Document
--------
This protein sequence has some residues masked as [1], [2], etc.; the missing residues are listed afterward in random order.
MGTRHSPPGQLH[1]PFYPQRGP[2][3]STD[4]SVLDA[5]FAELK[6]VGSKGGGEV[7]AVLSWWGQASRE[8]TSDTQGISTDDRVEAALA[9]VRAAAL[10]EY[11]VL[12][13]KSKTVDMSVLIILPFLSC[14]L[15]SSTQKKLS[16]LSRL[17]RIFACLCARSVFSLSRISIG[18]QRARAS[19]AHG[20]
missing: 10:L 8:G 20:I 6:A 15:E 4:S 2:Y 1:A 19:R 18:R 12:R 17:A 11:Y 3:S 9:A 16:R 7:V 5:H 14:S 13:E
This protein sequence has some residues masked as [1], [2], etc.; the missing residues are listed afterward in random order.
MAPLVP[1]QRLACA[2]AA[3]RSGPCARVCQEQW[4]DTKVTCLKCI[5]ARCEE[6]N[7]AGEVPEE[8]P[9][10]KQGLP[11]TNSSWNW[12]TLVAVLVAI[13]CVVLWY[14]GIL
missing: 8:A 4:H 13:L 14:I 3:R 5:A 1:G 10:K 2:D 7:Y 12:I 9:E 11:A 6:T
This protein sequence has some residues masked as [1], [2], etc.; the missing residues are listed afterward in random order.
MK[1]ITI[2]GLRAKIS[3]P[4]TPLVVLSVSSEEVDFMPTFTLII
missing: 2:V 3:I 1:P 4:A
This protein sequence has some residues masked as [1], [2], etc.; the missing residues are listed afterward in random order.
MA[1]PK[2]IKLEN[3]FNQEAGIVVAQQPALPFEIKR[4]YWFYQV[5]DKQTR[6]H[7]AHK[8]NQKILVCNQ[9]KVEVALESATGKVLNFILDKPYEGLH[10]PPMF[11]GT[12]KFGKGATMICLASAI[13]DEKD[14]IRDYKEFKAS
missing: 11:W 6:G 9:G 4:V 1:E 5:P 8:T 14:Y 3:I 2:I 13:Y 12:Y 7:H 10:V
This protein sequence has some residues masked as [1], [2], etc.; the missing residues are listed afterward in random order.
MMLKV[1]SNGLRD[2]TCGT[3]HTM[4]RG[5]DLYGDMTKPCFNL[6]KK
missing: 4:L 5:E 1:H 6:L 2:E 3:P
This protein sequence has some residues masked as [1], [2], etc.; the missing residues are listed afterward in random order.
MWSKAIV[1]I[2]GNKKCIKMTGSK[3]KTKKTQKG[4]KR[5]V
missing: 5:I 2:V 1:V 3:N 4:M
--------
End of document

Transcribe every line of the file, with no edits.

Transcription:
This protein sequence has some residues masked as [1], [2], etc.; the missing residues are listed afterward in random order.
MGTRHSPPGQLH[1]PFYPQRGP[2][3]STD[4]SVLDA[5]FAELK[6]VGSKGGGEV[7]AVLSWWGQASRE[8]TSDTQGISTDDRVEAALA[9]VRAAAL[10]EY[11]VL[12][13]KSKTVDMSVLIILPFLSC[14]L[15]SSTQKKLS[16]LSRL[17]RIFACLCARSVFSLSRISIG[18]QRARAS[19]AHG[20]
missing: 10:L 8:G 20:I 6:A 15:E 4:S 2:Y 1:A 19:R 18:R 12:R 17:A 11:Y 3:S 9:A 16:R 7:V 5:H 14:S 13:E
This protein sequence has some residues masked as [1], [2], etc.; the missing residues are listed afterward in random order.
MAPLVP[1]QRLACA[2]AA[3]RSGPCARVCQEQW[4]DTKVTCLKCI[5]ARCEE[6]N[7]AGEVPEE[8]P[9][10]KQGLP[11]TNSSWNW[12]TLVAVLVAI[13]CVVLWY[14]GIL
missing: 8:A 4:H 13:L 14:I 3:R 5:A 1:G 10:K 2:D 7:Y 12:I 9:E 11:A 6:T
This protein sequence has some residues masked as [1], [2], etc.; the missing residues are listed afterward in random order.
MK[1]ITI[2]GLRAKIS[3]P[4]TPLVVLSVSSEEVDFMPTFTLII
missing: 2:V 3:I 1:P 4:A
This protein sequence has some residues masked as [1], [2], etc.; the missing residues are listed afterward in random order.
MA[1]PK[2]IKLEN[3]FNQEAGIVVAQQPALPFEIKR[4]YWFYQV[5]DKQTR[6]H[7]AHK[8]NQKILVCNQ[9]KVEVALESATGKVLNFILDKPYEGLH[10]PPMF[11]GT[12]KFGKGATMICLASAI[13]DEKD[14]IRDYKEFKAS
missing: 11:W 6:G 9:G 4:V 1:E 5:P 8:T 14:Y 3:I 2:I 13:Y 12:Y 7:H 10:V
This protein sequence has some residues masked as [1], [2], etc.; the missing residues are listed afterward in random order.
MMLKV[1]SNGLRD[2]TCGT[3]HTM[4]RG[5]DLYGDMTKPCFNL[6]KK
missing: 4:L 5:E 1:H 6:L 2:E 3:P
This protein sequence has some residues masked as [1], [2], etc.; the missing residues are listed afterward in random order.
MWSKAIV[1]I[2]GNKKCIKMTGSK[3]KTKKTQKG[4]KR[5]V
missing: 5:I 2:V 1:V 3:N 4:M